Draft methane reduction regulations released Tuesday achieve a balance in terms of providing flexibility for companies in determining how they go about achieving the required reductions, says a senior regulator.

“If you look at the spectrum from being very prescriptive … to one that says do whatever you want — just achieve the target — we think we’ve found a pretty good balance point in the middle of that spectrum, Mark Taylor, executive vice-president, operations of the Alberta Energy Regulator, said this morning in an interview.

The final regulations are expected to be released this fall with requirements for fugitive emissions screenings and surveys to be effective Jan. 1, 2020.

The regulations are designed to meet the Alberta Climate Leadership’s plan to reduce 2014 methane emissions from the upstream oil and gas industry by 45 per cent by 2025.

In late 2018 and into 2019, the AER will be asking companies to develop their retrofit compliance plan and submit it to the AER. “It’s really to get all the companies we regulate to really start thinking about how they are going to achieve compliance with these regulations over the next six years,” he said.

Also in 2019, the AER will have its measuring and reporting platform in place, with an easy user interface.

“All of our stakeholders agree that the earlier we start to get better information on what methane emissions are and where they are coming from, the better it is for everybody,” said Taylor. “Industry is eager to start providing us with reporting on methane volumes, even though there won’t be any regulations in place on reducing the volumes until 2020 when the leak detection and repair piece goes into effect.”

The AER’s technical team has been working closely with the technical team from Environment and Climate Change Canada, with each running models that will predict what their regulations will achieve.

The AER took the time to develop a model so “you could test with science and fact” all the different approaches that could be put into regulation to achieve the 45 per cent reduction, he said. “The model gave you that consistent tool.”

The Alberta government will be seeking to demonstrate to the federal government that its regulations are equivalent to those that will applied nationally and the AER believes its regulations will do that.

One of the reasons for the lengthy process (2 ½ years) is that Alberta is the first jurisdiction in the world to propose regulations for both new and existing facilities.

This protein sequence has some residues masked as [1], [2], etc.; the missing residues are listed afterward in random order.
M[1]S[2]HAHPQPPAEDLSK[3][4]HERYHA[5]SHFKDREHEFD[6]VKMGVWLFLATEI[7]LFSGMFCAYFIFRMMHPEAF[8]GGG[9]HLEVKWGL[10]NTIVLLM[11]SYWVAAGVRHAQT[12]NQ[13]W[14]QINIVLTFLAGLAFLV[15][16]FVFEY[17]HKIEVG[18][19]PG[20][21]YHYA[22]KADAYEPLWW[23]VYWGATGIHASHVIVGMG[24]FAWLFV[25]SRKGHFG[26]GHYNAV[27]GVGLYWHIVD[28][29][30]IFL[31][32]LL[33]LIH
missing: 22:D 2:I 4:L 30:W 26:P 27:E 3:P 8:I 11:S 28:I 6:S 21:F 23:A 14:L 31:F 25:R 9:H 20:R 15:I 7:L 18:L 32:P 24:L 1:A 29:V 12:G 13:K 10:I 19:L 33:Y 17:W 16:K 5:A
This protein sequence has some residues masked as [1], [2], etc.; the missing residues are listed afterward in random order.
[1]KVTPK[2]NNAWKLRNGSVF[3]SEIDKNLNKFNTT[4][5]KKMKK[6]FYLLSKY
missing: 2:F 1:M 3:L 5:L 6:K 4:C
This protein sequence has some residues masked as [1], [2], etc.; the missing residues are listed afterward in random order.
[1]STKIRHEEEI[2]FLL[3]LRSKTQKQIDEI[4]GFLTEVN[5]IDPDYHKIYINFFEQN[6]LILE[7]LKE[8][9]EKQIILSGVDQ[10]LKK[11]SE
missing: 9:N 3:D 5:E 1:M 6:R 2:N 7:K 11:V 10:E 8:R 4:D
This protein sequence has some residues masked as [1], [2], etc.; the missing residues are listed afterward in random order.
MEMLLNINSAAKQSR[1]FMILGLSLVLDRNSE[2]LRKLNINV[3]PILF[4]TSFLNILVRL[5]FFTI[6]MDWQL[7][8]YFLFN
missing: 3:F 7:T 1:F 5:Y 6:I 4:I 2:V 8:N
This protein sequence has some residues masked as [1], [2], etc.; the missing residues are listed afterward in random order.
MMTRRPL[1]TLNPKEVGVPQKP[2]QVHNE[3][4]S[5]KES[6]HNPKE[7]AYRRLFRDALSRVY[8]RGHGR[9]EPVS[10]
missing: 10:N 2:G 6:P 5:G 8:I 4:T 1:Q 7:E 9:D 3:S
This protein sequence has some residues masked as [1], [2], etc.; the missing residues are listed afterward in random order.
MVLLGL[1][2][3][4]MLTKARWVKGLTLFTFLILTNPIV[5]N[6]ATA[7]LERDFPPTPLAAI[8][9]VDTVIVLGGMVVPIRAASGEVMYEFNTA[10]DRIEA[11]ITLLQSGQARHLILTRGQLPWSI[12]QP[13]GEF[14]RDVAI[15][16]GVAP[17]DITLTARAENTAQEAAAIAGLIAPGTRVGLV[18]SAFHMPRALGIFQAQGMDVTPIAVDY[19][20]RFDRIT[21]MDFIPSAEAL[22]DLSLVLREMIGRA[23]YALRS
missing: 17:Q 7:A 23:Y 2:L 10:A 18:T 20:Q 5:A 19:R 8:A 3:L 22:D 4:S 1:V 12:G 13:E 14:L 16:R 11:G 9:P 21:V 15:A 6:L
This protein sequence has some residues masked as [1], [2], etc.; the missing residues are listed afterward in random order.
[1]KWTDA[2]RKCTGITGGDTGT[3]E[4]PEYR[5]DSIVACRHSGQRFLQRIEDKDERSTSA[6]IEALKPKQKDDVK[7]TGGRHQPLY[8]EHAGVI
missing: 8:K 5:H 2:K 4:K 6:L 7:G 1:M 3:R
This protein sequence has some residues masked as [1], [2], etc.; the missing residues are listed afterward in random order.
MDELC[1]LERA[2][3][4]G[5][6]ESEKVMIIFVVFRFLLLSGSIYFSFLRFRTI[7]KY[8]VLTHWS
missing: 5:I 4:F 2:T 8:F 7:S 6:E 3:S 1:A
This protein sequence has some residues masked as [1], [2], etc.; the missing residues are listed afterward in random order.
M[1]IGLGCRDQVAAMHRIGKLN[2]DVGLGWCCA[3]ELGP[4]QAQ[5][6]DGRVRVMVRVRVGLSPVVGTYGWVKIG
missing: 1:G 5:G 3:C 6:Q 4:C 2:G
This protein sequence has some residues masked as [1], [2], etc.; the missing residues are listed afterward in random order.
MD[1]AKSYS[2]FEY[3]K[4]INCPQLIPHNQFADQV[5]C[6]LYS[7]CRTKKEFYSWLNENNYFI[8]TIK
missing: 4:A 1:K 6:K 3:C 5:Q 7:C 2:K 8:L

The process involved a multi-stakeholder committee that included industry, government, environmental non-government groups and think tanks such as Alberta Innovates. “Really it was about trying to build the best made-in-Alberta solution,” said Taylor.

And what made it worth taking the time was that the AER wanted the process to be as efficient and effective as possible, delivering that 45-per-cent reduction at the lowest possible cost to industry. “That meant it took a lot of iterations to find that sweet spot.”

The estimated $780 million cost to industry to meet the province’s methane reduction targets by 2025 is based on today’s technology but the expectation is that as technology advances those costs will come down. “We built the regulations to make sure they don’t get in the way of new technology, they actually encourage new technology,” he said.

Taylor noted that a lot of the larger oil and gas companies have been focused on reducing methane for two or three years and have taken advantage of Alberta government programs offering incentives for changing out equipment such as pneumatic devices. The companies also have been working with Emissions Reductions Alberta in trying to move technology forward.

He does not believe the draft directives are too onerous. Those dealing with fugitive emissions, for example, are risk informed which means that areas industry will be required to inspect more often will be the ones that have inherent risk of higher emissions.

“Allowing industry to focus on the sites where they’ve got the greatest bang for the buck that they are going to find something that is worth reducing.”

A fugitives emissions manual currently is under development and will be released with the final regulations which are expected this fall.

The Alberta government’s target in the Climate Leadership Plan is based on Environment and Climate Change Canada’s 2014 estimate of methane emissions and “Canada is the recognized leader for transparency at the United Nations when it comes to reporting on climate change,” said Taylor.

As Alberta industry numbers become available, that information will be shared with ECCC so that by 2025 the federal government’s inventory number will be the benchmark to see if Alberta has met its target. “We are going to make sure we have a transparent and reporting system so that any stakeholder would be comfortable with the numbers.”